Among all the unfathomable aspects of the past week in Oregon, leading to Wednesday’s installation of a new governor, one seemed particularly striking.
With a Democratic governor badly wounded, Republicans did not lead the call for his finish. In fact, they seemed reluctant to see it happen.
Senate Minority Leader Ted Ferrioli, R-John Day, originally suggested he could not attend Kate Brown’s swearing-in. House Minority Leader Mike McLane, R-Prineville, mourned the “good working relationship” Republicans had with the departing John Kitzhaber, and McLane said the governor had deserved to make his own decision on leaving.
He expressed concern about Brown and “Portland’s left, or liberal, interests,” and warned, “Oregon needs to be served by folks who have all of our interests at heart, not simply who attends the best restaurants in the Pearl District.”
Disgruntlement from rural Oregon is understandable; at the moment, both U.S. senators, the governor, secretary of state, treasurer and attorney general are all Portland Democrats, giving the state leadership about the same diversity as the Portland City Council.
Since 1987, every Oregon governor has had a Portland voting address.
But Kitzhaber, although currently a Portlander who chose to commute from Portland to Salem rather than live in the governor’s mansion, did represent Roseburg in the legislature for 16 years. He retained and cultivated timber connections, and an interest in fishing and belt buckles not universal in Northwest Portland. Republicans don’t see that connection with Brown, who lives in the inner eastside Portland area known to political consultants as the Kremlin.
But whatever the politics of Happy Hour in the Pearl, it’s a mistake to divide Oregonians into the people who grow food and the people who eat it.
Food, in fact, is becoming an increasingly important connective tendon across an Oregon urban-rural gap that’s been widening for 30 years. Portland’s food world, far from a dismissal of the rest of the state, actually looks outward toward it.
If Oregon’s elected leadership were as widely regionally sourced as Portland menus, rural Oregon might feel less alienated from developments in the state Capitol.
(Nor is this just a question of Portland, let alone the Pearl. In Bend, right next to McLane’s Prineville district, restaurant people would bridle at the idea that all of Oregon’s elevated Northwest cuisine is served within a fork’s throw of light rail.)
The Pearl may not be anybody’s idea of a direct pipeline to rural Oregon. But the Carman Ranch beef at Park Kitchen, the Draper Valley chicken at Irving Street Kitchen, the Oregon cheeses on the list at Bluehour and the Columbia Valley fruits marking each dessert chef’s nightly special all represent the kinds of interconnections useful in state government. The rising tide of Oregon wines, which hardly ever come from vineyards next door to gelato shops, reflect a whole additional set of ties to other parts of the state.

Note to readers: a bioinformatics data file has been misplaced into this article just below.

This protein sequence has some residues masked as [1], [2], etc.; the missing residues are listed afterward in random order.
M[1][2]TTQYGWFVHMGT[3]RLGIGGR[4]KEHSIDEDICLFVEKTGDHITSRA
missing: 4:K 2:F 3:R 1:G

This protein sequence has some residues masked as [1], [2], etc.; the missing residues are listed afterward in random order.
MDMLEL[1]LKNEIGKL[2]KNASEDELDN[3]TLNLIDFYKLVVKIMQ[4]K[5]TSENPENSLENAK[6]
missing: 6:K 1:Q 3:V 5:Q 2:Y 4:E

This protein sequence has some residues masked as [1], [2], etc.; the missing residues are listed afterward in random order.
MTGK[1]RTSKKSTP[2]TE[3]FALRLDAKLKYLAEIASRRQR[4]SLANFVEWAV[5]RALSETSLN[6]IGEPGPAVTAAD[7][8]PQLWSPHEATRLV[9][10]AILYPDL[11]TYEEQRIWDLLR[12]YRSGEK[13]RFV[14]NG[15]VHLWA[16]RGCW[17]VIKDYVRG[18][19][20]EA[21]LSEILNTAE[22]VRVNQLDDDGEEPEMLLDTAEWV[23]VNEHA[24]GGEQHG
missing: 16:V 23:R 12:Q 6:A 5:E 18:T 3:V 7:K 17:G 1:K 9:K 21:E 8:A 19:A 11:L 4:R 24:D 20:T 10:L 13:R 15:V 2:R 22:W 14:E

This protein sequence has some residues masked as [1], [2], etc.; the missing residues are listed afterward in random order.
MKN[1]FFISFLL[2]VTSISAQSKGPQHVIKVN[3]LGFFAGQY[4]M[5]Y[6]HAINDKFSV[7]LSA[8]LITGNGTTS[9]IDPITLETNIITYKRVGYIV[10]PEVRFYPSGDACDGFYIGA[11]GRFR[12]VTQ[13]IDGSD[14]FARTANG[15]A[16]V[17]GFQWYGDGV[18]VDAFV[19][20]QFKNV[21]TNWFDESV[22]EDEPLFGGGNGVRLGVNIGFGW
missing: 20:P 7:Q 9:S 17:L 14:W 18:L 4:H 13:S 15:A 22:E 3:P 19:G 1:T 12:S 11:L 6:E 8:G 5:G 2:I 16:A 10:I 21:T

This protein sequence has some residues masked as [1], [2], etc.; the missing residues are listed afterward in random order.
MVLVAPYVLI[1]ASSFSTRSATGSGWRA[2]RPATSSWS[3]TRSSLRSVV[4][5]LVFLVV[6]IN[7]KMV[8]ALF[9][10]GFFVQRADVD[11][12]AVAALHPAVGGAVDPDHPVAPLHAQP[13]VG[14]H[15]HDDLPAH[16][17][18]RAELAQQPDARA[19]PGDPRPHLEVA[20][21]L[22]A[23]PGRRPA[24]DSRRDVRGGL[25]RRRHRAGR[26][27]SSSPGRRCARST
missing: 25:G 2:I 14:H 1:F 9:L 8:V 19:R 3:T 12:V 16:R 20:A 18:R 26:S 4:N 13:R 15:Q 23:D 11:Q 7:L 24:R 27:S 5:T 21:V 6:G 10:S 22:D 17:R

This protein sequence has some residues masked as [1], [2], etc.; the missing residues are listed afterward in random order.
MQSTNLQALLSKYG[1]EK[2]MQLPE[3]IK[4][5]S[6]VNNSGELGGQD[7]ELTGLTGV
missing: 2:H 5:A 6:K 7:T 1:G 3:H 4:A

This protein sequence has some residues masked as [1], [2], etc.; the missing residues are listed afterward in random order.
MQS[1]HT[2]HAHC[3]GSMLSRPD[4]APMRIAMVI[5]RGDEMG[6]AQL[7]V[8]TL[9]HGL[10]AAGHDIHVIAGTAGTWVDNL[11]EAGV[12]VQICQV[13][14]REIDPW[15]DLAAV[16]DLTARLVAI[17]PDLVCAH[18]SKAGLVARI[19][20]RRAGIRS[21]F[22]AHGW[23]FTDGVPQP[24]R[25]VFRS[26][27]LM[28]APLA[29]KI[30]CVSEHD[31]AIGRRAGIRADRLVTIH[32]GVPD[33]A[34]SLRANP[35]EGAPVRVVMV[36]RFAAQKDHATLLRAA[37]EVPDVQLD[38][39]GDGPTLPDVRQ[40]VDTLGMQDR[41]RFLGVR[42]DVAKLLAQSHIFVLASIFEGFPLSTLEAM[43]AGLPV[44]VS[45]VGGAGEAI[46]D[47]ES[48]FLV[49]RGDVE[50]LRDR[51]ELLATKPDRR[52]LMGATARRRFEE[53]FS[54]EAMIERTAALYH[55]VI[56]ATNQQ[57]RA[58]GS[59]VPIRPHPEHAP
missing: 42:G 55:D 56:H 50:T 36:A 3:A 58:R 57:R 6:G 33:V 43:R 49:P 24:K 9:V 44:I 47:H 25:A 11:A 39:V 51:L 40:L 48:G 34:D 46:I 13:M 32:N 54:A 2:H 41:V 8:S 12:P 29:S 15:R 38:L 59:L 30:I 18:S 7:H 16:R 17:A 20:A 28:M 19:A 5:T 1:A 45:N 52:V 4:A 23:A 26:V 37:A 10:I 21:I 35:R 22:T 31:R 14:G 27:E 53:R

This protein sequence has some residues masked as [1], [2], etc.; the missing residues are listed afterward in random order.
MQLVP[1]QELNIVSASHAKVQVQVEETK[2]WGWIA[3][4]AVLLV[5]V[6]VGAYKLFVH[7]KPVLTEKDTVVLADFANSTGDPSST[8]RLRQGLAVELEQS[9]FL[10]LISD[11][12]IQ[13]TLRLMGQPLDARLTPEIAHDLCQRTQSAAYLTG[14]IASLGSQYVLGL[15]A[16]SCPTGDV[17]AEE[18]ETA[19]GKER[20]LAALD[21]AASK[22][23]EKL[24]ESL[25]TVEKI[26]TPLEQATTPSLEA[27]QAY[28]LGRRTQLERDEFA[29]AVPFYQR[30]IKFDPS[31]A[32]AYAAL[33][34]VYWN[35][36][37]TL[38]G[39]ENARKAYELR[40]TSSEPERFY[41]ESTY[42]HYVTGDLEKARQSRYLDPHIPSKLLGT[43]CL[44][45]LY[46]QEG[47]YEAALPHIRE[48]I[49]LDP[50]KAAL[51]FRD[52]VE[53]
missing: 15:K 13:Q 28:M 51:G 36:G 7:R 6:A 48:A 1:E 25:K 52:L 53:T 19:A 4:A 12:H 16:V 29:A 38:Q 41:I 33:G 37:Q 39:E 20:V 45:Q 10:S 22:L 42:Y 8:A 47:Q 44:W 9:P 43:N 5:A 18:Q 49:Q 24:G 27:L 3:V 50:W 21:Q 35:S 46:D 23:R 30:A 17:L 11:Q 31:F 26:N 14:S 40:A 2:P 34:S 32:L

The links go back a long ways, symbolized by chef Greg Higgins, back when he was at the Heathman Hotel in the 1980s, establishing his own connections to farmers and listing the farms on his menu. (At his own restaurant, Higgins has become a national spokesman for farm-to-fork.) Now, diners in the Pearl and lots of other places expect their menus to include the arugula’s home address.
And restaurants, in Northwest Portland or elsewhere, are just a part of the connection. The explosion of farmer’s markets, not just dozens in the Portland area but all around the state, has provided a new visibility and even some income to people who don’t live inside Urban Growth Boundaries.
The prospect for this link are becoming only more promising. The projected James Beard Public Market on Portland’s riverfront, according to executive director Ron Paul, would create 200 jobs in Portland and 100 in rural Oregon. It’s not exactly a replacement for the timber industry, but it represents a powerful commonality of interest that should – but doesn’t always – connect the Pearl and Prineville.
Nobody thinks it’s the entire economic destiny of rural Oregon to pump produce to Portland. But there is an increasing connection across the state, built of Carlton pork belly and Bendistillery gin, that can be harder to find in the building where voters send legislators to try to work together.
It might even make more sense, as a statewide unifying event, if a legislative opening or governor’s swearing-in were marked less by speeches than by a dinner.
Maybe even a dinner in the Pearl.
As Rodney King didn’t quite say, can’t we all just order from the same menu?
NOTE: This column appeared in The Oregonian, 2/18/15.